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New Energy Economics: Corn Stover Harvest Challenges

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Cole Gustafson, NDSU Biofuels Economist Cole Gustafson, NDSU Biofuels Economist
The price of these dedicated corn stover and cob harvesters is significant.

By Cole Gustafson, Biofuels Economist

NDSU Extension Service

On Nov. 3, I participated in the Poet Corp.’s corn stover harvest demonstration day in Emmetsburg, Iowa. Despite 35-degree temperatures and drizzle, it was fun to see a dozen different machines and technologies for collecting corn stover biomass for Poet’s cellulosic ethanol plant next door. All of the machines operated flawlessly, but economic implications varied considerably.

Initially, Poet had emphasized corn cobs because the cobs were energy dense compared with the rest of the corn plant material and did not contain many nutrients. Several machines operating on Nov. 3 strived to collect just corn cobs and remove other plant material, such as husks and corn stalks. These machines produced piles of corn cobs that were very clean.

Poet later found that its cellulosic ethanol conversion process could accommodate more plant material, in addition to just the cobs. In fact, it coined a new term: material other than cob (MOC). In proposed contracts to producers, Poet feels it can take up to 25 percent MOC in addition to the corn cobs.

In response, several equipment manufacturers have developed machines that collect larger amounts of MOC corn stover. Many were traditional large square balers that had the hay pickup mechanisms removed and replaced with belts to pick up all of the material exiting the combine. Most were driven by the combine’s original hydraulic system, but one did have an additional hydraulic pump installed.

After these large, square balers compacted everything exiting the combine, the bales looked like a bale of corn stalks. Very few cobs could be seen. However, on a dry-matter basis, Poet felt that these bales, even with only a few visible cobs, would qualify as 25 percent MOC because the husk was so light compared with the cobs.

This raises an interesting economic question regarding transportation costs. Including 25 percent MOC significantly increases bale size and bulk but apparently doesn’t add much to the total dry-weight matter or value. Thus, producers likely will incur higher transportation costs because they won’t be able to load as efficiently. However, it is a more simplistic machinery design and operation process.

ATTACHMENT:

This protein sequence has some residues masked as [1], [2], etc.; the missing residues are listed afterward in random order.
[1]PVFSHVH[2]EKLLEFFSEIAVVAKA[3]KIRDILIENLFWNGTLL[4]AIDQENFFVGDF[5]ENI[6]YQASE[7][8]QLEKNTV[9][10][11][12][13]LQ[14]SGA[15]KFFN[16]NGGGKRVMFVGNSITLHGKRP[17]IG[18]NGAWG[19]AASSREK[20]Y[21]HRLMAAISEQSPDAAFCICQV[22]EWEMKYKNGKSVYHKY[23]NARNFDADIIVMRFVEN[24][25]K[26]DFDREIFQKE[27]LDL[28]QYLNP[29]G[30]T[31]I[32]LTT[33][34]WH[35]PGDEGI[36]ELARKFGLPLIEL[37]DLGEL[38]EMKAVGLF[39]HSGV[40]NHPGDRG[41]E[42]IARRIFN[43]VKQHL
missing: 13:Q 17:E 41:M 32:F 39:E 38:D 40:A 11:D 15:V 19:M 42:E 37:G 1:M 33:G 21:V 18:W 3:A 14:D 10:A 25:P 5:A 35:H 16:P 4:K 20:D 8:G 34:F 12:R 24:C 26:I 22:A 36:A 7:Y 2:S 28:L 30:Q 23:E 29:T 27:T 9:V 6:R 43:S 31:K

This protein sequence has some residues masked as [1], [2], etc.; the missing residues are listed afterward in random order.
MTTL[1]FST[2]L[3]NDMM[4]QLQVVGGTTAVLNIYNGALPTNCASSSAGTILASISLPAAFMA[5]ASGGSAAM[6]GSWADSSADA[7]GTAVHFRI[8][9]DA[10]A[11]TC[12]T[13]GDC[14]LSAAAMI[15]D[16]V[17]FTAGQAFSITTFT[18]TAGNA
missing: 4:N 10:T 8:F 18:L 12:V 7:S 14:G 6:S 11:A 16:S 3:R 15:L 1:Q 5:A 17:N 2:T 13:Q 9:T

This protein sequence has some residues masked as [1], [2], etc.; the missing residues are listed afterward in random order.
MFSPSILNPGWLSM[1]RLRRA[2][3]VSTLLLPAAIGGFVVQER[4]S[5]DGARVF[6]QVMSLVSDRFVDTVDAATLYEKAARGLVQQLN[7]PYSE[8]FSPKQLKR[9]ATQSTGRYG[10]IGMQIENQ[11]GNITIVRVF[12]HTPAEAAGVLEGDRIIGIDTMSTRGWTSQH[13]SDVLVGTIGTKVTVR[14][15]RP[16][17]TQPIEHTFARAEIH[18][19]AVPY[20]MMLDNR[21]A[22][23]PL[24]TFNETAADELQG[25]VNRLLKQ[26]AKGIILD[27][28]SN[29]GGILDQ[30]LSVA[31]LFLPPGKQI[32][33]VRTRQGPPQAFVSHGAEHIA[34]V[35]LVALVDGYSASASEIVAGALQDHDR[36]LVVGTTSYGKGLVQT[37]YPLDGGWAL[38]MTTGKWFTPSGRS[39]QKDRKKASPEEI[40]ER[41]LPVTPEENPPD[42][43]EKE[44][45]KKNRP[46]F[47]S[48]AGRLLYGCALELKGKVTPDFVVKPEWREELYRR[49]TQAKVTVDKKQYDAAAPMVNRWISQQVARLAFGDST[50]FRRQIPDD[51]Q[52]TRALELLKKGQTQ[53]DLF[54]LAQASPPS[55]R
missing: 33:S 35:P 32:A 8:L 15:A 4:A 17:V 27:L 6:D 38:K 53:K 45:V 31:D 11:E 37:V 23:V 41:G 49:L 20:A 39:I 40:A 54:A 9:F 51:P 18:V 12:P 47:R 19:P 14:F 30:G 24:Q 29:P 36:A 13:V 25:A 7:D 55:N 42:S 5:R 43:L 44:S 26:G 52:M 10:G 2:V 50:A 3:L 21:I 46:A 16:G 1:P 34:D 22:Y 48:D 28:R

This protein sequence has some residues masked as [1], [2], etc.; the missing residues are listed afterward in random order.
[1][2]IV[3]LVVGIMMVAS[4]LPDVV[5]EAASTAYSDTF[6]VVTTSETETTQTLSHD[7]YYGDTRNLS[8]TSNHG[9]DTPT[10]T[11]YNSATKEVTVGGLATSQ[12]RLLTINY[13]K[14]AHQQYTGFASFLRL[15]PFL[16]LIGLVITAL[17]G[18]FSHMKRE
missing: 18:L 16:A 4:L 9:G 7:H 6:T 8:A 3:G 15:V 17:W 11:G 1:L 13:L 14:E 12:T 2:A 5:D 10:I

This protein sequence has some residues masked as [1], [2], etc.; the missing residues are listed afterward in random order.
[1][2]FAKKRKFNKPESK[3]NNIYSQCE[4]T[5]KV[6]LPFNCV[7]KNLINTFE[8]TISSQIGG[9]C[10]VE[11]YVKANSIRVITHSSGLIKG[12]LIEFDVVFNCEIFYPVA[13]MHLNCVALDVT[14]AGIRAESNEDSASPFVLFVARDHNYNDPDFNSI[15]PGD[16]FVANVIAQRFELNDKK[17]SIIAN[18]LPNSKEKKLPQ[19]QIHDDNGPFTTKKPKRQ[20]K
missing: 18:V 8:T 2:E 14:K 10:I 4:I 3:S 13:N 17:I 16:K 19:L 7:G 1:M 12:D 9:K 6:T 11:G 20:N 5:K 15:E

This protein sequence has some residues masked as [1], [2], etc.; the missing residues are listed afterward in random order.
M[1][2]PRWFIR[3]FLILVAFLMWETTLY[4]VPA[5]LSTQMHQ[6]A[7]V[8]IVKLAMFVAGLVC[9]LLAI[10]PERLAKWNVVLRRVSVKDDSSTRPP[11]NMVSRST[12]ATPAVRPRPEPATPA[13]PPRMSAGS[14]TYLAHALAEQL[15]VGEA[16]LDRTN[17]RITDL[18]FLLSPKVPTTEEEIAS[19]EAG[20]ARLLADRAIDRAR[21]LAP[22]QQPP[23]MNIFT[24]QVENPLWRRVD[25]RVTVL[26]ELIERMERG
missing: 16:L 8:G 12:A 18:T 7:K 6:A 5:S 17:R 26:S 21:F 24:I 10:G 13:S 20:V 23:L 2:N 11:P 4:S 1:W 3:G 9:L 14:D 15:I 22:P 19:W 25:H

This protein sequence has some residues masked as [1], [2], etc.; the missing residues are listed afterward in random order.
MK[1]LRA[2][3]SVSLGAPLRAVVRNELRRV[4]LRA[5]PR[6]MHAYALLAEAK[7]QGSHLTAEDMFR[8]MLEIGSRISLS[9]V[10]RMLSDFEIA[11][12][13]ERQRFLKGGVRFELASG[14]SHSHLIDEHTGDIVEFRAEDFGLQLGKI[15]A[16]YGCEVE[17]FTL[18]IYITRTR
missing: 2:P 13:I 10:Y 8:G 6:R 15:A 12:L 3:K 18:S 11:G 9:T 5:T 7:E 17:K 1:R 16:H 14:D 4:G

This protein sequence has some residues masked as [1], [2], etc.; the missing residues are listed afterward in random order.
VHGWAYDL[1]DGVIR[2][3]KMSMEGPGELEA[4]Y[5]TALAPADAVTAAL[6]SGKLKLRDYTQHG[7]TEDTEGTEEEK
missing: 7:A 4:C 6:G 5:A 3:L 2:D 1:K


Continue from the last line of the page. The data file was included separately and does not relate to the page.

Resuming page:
The price of these new dedicated corn stover and cob harvesters is significant. Manufacturers suggest that retail prices likely will exceed $130,000 once commercial production begins.

Poet supplied draft purchase contracts to interested farmers. In summary, it proposes to pay $55 per ton and wants the material to be as dry as possible. Given the investment cost of the new dedicated stover/cob machines, sizeable acreage will be required to justify the cost.

Initially, producers will be able to augment their returns if they sign up with the Farm Service Agency’s Biomass Crop Assistance Program. Participants will receive matching revenue up to $45 per ton.

However, the return on investment is going to face several challenges. There are far fewer corn cobs per acre than many producers expected. During the demonstration day, Poet had five combines each taking eight rows that were approximately a one-quarter-mile long. The size of the piles at the end of the day wasn’t as large as I expected. The manufacturers on hand that day indicated they were obtaining from 3/4 ton to 1 1/4 tons per acre.

Second, the corn cobs were quite wet because they typically dry down after the grain. Corn grain being harvested that day was under 20 percent moisture, but the cobs were estimated to be between 35 percent and 40 percent moisture. Poet expects to store the cobs outside and lose about 18 inches of material on top.

A pleasant surprise was that none of the machines really took away valuable field time. In fact, farmers should think of it as a bonus activity. It is something to do if time allows. Most units entered the rows and started harvesting grain as usual. After the operators became settled with grain harvesting several yards down the row, the stover collection systems were turned on. Many of the systems had quick disconnects or diversions so that producers could focus on the grain harvest and not collect cobs if time did not allow or the fields were too muddy.

The machine technology appears to be here; now all we need are cellulosic ethanol plants to buy the product.


NDSU Agriculture Communication

Source:Cole Gustafson, (701) 231-7096, cole.gustafson@ndsu.edu
Editor:Rich Mattern, (701) 231-6136, richard.mattern@ndsu.edu
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